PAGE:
Amigone Funeral won a state permit to resume cremations at its Sheridan Drive location, once improvements are made.
But neighbors are continuing their drive to stop that from happening, and they plan to distribute petitions, buttons and signs showing their opposition.
About 30 residents, including members of the Clean Air Coalition, met Tuesday to discuss a strategy to stop Amigone Funeral Home from reopening its crematory at 2600 Sheridan Drive.
"We've got to be diligent in this fight," said Neal Hodgson. "We were here before the crematorium."
The state in June gave Amigone a permit to reopen after the funeral home followed orders to make significant upgrades to the crematory. The state Supreme Court gave the final OK on Aug. 7, provided Amigone puts the upgrades in place.
Shutting down the crematorium has been the mission of some residents since it opened in 1991. And they had success, shutting it down five years ago. Many thought they had permanently shut it down.
Robin Stein, who bought her house on Werkley Road three years ago, was unaware of the shadow of the crematorium. Stein said the corner of her backyard meets the corner of the funeral home parking lot.
"I had no idea," said Stein. "Later I found out from my neighbor that every single day she had to go out and wipe down her patio furniture because it was covered in ash."
Legislator Kevin Hardwick, R-City of Tonawanda, told residents that they tried to legally fight the location in a residential zone and paid hundred of thousands of dollars to an attorney, but lost the case.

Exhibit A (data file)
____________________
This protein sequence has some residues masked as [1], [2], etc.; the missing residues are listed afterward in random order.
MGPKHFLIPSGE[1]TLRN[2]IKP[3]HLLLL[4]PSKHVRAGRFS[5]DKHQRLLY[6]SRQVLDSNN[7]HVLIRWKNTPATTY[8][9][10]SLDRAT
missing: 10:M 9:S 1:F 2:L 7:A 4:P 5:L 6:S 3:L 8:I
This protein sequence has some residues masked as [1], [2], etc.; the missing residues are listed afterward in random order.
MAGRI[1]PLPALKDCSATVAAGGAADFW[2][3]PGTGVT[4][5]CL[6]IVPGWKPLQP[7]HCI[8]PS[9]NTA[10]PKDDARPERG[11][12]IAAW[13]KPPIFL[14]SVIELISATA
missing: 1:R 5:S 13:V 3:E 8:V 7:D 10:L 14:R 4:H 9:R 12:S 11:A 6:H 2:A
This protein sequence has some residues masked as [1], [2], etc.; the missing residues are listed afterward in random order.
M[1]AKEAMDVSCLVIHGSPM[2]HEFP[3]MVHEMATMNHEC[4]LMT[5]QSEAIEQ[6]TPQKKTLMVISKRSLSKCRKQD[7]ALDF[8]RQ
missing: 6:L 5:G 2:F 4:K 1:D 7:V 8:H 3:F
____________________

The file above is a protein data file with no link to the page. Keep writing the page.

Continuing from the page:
According to the permit from the state Department of Environmental Conservation, Amigone will have the capacity to cremate 2,960 bodies a year, but will "likely not exceed 1,500 per year."
Officials from Amigone have issued "no comment" on their plans, but state officials said it could take up to six months for the required updates to be put in place.
The funeral home intends to use its existing incinerator, but it will be refurbished and air pollution control equipment will be added.
"The controls are beyond that required by regulation and should address the issues raised by the community, including particulate and fallout and odors," the DEC said.
The Attorney General's Office noted that the upgrade includes mercury emission controls and a bag house that will control particulate and dust emissions.
Dave Hyzy of Maplegrove Avenue talked about petition drive.
"I think we have to focus on a simple message. We don't want a crematorium in our neighborhood – we don't want it in anyone's neighborhood," he said.
"I have supported this, and I and the Town Board have been with (residents) all the way through, but there is nothing the town can do. This is a county and a state operation," Supervisor Joseph Emminger said.
The DEC met with residents in May to inform them about the status of the permit application and provided copies of the draft permit.
Residents who attended the May meeting said Tuesday that all who attended opposed the plan.
"Doesn't our neighborhood have a say in this? We all have rights to use our property, too," said Ron Labuda of Werkley Road.